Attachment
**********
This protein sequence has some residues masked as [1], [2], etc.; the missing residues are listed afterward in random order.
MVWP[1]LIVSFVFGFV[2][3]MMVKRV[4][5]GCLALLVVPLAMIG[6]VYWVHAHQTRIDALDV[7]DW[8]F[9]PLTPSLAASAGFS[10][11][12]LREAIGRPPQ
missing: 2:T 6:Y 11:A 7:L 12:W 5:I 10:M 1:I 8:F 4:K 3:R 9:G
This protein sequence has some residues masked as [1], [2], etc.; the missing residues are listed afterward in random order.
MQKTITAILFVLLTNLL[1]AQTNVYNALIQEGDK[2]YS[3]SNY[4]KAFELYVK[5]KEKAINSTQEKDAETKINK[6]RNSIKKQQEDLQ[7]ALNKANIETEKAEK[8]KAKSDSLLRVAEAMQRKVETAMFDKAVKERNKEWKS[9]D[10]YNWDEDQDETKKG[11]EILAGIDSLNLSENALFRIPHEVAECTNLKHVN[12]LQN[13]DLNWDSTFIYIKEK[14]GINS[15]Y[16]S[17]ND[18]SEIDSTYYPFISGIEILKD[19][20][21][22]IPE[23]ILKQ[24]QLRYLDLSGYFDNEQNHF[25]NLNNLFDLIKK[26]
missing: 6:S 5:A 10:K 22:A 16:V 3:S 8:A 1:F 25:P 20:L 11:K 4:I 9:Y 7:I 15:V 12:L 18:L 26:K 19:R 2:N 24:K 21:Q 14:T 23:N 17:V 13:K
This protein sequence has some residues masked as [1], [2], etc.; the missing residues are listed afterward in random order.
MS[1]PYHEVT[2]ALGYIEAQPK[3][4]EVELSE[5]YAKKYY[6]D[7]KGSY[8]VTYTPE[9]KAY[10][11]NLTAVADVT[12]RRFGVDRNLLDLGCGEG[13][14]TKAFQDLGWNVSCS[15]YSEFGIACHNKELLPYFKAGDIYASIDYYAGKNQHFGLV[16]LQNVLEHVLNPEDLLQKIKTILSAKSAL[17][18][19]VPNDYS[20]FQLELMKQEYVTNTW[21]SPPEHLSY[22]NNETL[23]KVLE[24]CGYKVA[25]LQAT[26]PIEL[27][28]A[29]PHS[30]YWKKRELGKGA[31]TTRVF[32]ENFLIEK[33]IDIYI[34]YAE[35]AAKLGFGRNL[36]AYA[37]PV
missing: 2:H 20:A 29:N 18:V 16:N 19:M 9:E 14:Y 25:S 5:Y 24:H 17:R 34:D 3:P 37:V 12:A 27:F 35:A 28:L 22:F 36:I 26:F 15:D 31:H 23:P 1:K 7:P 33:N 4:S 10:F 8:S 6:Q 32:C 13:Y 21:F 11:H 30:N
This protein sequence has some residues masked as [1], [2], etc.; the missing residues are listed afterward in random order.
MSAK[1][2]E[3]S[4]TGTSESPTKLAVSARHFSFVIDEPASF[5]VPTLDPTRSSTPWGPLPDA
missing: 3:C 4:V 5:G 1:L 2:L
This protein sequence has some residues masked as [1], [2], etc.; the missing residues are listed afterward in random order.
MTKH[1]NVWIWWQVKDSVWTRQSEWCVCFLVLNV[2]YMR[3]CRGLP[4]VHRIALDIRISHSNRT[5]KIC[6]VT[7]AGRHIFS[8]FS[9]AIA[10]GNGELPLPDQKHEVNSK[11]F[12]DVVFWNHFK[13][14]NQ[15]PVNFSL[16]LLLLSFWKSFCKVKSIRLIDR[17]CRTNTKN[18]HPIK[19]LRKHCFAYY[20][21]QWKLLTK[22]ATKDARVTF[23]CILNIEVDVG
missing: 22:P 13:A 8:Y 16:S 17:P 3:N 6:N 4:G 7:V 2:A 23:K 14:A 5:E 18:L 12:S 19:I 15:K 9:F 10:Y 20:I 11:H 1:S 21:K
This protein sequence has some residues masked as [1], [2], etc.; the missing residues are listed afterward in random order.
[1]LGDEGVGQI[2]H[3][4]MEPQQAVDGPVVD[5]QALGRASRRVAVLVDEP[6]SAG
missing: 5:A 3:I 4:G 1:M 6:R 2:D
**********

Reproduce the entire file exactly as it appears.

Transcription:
This protein sequence has some residues masked as [1], [2], etc.; the missing residues are listed afterward in random order.
MVWP[1]LIVSFVFGFV[2][3]MMVKRV[4][5]GCLALLVVPLAMIG[6]VYWVHAHQTRIDALDV[7]DW[8]F[9]PLTPSLAASAGFS[10][11][12]LREAIGRPPQ
missing: 2:T 6:Y 11:A 7:L 12:W 5:I 10:M 1:I 8:F 4:K 3:R 9:G
This protein sequence has some residues masked as [1], [2], etc.; the missing residues are listed afterward in random order.
MQKTITAILFVLLTNLL[1]AQTNVYNALIQEGDK[2]YS[3]SNY[4]KAFELYVK[5]KEKAINSTQEKDAETKINK[6]RNSIKKQQEDLQ[7]ALNKANIETEKAEK[8]KAKSDSLLRVAEAMQRKVETAMFDKAVKERNKEWKS[9]D[10]YNWDEDQDETKKG[11]EILAGIDSLNLSENALFRIPHEVAECTNLKHVN[12]LQN[13]DLNWDSTFIYIKEK[14]GINS[15]Y[16]S[17]ND[18]SEIDSTYYPFISGIEILKD[19][20][21][22]IPE[23]ILKQ[24]QLRYLDLSGYFDNEQNHF[25]NLNNLFDLIKK[26]
missing: 6:S 5:A 10:K 22:A 16:V 3:S 8:A 1:F 25:P 20:L 11:K 4:I 9:Y 7:I 15:V 12:L 18:L 26:K 19:R 2:N 24:K 21:Q 14:T 23:N 17:V 13:K
This protein sequence has some residues masked as [1], [2], etc.; the missing residues are listed afterward in random order.
MS[1]PYHEVT[2]ALGYIEAQPK[3][4]EVELSE[5]YAKKYY[6]D[7]KGSY[8]VTYTPE[9]KAY[10][11]NLTAVADVT[12]RRFGVDRNLLDLGCGEG[13][14]TKAFQDLGWNVSCS[15]YSEFGIACHNKELLPYFKAGDIYASIDYYAGKNQHFGLV[16]LQNVLEHVLNPEDLLQKIKTILSAKSAL[17][18][19]VPNDYS[20]FQLELMKQEYVTNTW[21]SPPEHLSY[22]NNETL[23]KVLE[24]CGYKVA[25]LQAT[26]PIEL[27][28]A[29]PHS[30]YWKKRELGKGA[31]TTRVF[32]ENFLIEK[33]IDIYI[34]YAE[35]AAKLGFGRNL[36]AYA[37]PV
missing: 2:H 20:A 29:N 18:V 16:N 19:M 9:E 14:Y 25:S 5:Y 24:H 17:R 34:D 3:P 37:V 12:A 27:F 35:A 28:L 22:F 36:I 26:F 15:D 31:H 23:P 1:K 7:P 33:N 4:S 10:F 8:S 6:Q 32:C 13:Y 21:F 11:H 30:N
This protein sequence has some residues masked as [1], [2], etc.; the missing residues are listed afterward in random order.
MSAK[1][2]E[3]S[4]TGTSESPTKLAVSARHFSFVIDEPASF[5]VPTLDPTRSSTPWGPLPDA
missing: 3:C 4:V 5:G 1:L 2:L
This protein sequence has some residues masked as [1], [2], etc.; the missing residues are listed afterward in random order.
MTKH[1]NVWIWWQVKDSVWTRQSEWCVCFLVLNV[2]YMR[3]CRGLP[4]VHRIALDIRISHSNRT[5]KIC[6]VT[7]AGRHIFS[8]FS[9]AIA[10]GNGELPLPDQKHEVNSK[11]F[12]DVVFWNHFK[13][14]NQ[15]PVNFSL[16]LLLLSFWKSFCKVKSIRLIDR[17]CRTNTKN[18]HPIK[19]LRKHCFAYY[20][21]QWKLLTK[22]ATKDARVTF[23]CILNIEVDVG
missing: 22:P 13:A 8:Y 16:S 17:P 3:N 6:N 4:G 7:V 2:A 23:K 14:A 5:E 18:L 12:S 19:I 15:K 9:F 10:Y 20:I 11:H 1:S 21:K
This protein sequence has some residues masked as [1], [2], etc.; the missing residues are listed afterward in random order.
[1]LGDEGVGQI[2]H[3][4]MEPQQAVDGPVVD[5]QALGRASRRVAVLVDEP[6]SAG
missing: 5:A 3:I 4:G 1:M 6:R 2:D